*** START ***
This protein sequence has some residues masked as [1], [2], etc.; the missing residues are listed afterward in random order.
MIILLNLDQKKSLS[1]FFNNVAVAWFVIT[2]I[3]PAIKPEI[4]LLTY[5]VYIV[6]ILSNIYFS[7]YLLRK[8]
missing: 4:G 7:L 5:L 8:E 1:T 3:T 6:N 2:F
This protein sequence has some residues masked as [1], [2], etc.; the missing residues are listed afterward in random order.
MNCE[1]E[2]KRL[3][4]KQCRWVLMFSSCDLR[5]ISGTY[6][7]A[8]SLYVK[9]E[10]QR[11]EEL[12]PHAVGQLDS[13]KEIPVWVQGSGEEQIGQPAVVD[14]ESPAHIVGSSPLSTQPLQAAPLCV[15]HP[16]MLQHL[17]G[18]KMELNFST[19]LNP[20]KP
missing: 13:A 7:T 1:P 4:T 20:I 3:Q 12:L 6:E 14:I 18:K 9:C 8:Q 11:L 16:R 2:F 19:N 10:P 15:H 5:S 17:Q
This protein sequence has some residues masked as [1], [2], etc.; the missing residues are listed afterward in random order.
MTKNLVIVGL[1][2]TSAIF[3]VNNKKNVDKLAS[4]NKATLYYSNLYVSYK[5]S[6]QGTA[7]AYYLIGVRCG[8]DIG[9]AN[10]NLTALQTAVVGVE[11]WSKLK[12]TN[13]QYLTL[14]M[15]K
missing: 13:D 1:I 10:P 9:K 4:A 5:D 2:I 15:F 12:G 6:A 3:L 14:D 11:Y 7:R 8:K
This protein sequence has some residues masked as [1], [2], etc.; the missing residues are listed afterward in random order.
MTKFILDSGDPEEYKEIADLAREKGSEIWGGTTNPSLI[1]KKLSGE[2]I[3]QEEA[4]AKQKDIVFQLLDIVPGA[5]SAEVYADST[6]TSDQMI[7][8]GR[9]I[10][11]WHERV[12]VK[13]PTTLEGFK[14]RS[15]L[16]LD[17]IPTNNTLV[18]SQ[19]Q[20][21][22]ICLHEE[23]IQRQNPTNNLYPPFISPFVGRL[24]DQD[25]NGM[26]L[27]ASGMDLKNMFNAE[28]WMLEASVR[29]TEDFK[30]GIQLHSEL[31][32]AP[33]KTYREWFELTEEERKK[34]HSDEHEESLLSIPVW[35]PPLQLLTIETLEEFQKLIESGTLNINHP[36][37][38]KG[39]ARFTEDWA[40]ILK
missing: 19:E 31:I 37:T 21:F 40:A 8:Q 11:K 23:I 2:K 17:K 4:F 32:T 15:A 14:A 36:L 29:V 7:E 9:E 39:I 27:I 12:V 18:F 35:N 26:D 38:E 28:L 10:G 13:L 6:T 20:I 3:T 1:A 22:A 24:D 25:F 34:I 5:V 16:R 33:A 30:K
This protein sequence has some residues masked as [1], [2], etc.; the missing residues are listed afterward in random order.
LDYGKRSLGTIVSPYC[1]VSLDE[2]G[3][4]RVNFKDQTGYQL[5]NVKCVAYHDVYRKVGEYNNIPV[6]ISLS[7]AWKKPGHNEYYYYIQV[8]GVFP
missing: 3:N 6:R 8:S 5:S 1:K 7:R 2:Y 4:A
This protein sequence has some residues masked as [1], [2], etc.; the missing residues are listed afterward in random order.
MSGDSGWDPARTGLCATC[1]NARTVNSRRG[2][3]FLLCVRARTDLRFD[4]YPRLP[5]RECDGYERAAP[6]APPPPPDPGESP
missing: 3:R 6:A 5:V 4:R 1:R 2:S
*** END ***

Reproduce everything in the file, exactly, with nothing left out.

This protein sequence has some residues masked as [1], [2], etc.; the missing residues are listed afterward in random order.
MIILLNLDQKKSLS[1]FFNNVAVAWFVIT[2]I[3]PAIKPEI[4]LLTY[5]VYIV[6]ILSNIYFS[7]YLLRK[8]
missing: 4:G 7:L 5:L 8:E 1:T 3:T 6:N 2:F
This protein sequence has some residues masked as [1], [2], etc.; the missing residues are listed afterward in random order.
MNCE[1]E[2]KRL[3][4]KQCRWVLMFSSCDLR[5]ISGTY[6][7]A[8]SLYVK[9]E[10]QR[11]EEL[12]PHAVGQLDS[13]KEIPVWVQGSGEEQIGQPAVVD[14]ESPAHIVGSSPLSTQPLQAAPLCV[15]HP[16]MLQHL[17]G[18]KMELNFST[19]LNP[20]KP
missing: 13:A 7:T 1:P 4:T 20:I 3:Q 12:L 6:E 14:I 18:K 9:C 8:Q 11:L 16:R 2:F 19:N 10:P 15:H 5:S 17:Q
This protein sequence has some residues masked as [1], [2], etc.; the missing residues are listed afterward in random order.
MTKNLVIVGL[1][2]TSAIF[3]VNNKKNVDKLAS[4]NKATLYYSNLYVSYK[5]S[6]QGTA[7]AYYLIGVRCG[8]DIG[9]AN[10]NLTALQTAVVGVE[11]WSKLK[12]TN[13]QYLTL[14]M[15]K
missing: 13:D 1:I 10:P 9:K 4:A 5:D 2:I 15:F 12:G 6:A 3:L 14:D 11:Y 7:R 8:K
This protein sequence has some residues masked as [1], [2], etc.; the missing residues are listed afterward in random order.
MTKFILDSGDPEEYKEIADLAREKGSEIWGGTTNPSLI[1]KKLSGE[2]I[3]QEEA[4]AKQKDIVFQLLDIVPGA[5]SAEVYADST[6]TSDQMI[7][8]GR[9]I[10][11]WHERV[12]VK[13]PTTLEGFK[14]RS[15]L[16]LD[17]IPTNNTLV[18]SQ[19]Q[20][21][22]ICLHEE[23]IQRQNPTNNLYPPFISPFVGRL[24]DQD[25]NGM[26]L[27]ASGMDLKNMFNAE[28]WMLEASVR[29]TEDFK[30]GIQLHSEL[31][32]AP[33]KTYREWFELTEEERKK[34]HSDEHEESLLSIPVW[35]PPLQLLTIETLEEFQKLIESGTLNINHP[36][37][38]KG[39]ARFTEDWA[40]ILK
missing: 19:E 31:I 37:T 21:F 40:A 8:Q 11:K 23:I 2:K 17:K 4:F 32:T 15:A 14:A 36:L 29:V 7:E 9:E 39:I 27:I 12:V 18:F 35:N 26:D 38:E 28:L 10:G 13:L 6:T 20:I 3:T 1:A 22:A 24:D 25:F 34:I 5:V 16:R 33:A 30:K
This protein sequence has some residues masked as [1], [2], etc.; the missing residues are listed afterward in random order.
LDYGKRSLGTIVSPYC[1]VSLDE[2]G[3][4]RVNFKDQTGYQL[5]NVKCVAYHDVYRKVGEYNNIPV[6]ISLS[7]AWKKPGHNEYYYYIQV[8]GVFP
missing: 3:N 6:R 8:S 5:S 1:K 7:R 2:Y 4:A
This protein sequence has some residues masked as [1], [2], etc.; the missing residues are listed afterward in random order.
MSGDSGWDPARTGLCATC[1]NARTVNSRRG[2][3]FLLCVRARTDLRFD[4]YPRLP[5]RECDGYERAAP[6]APPPPPDPGESP
missing: 3:R 6:A 5:V 4:R 1:R 2:S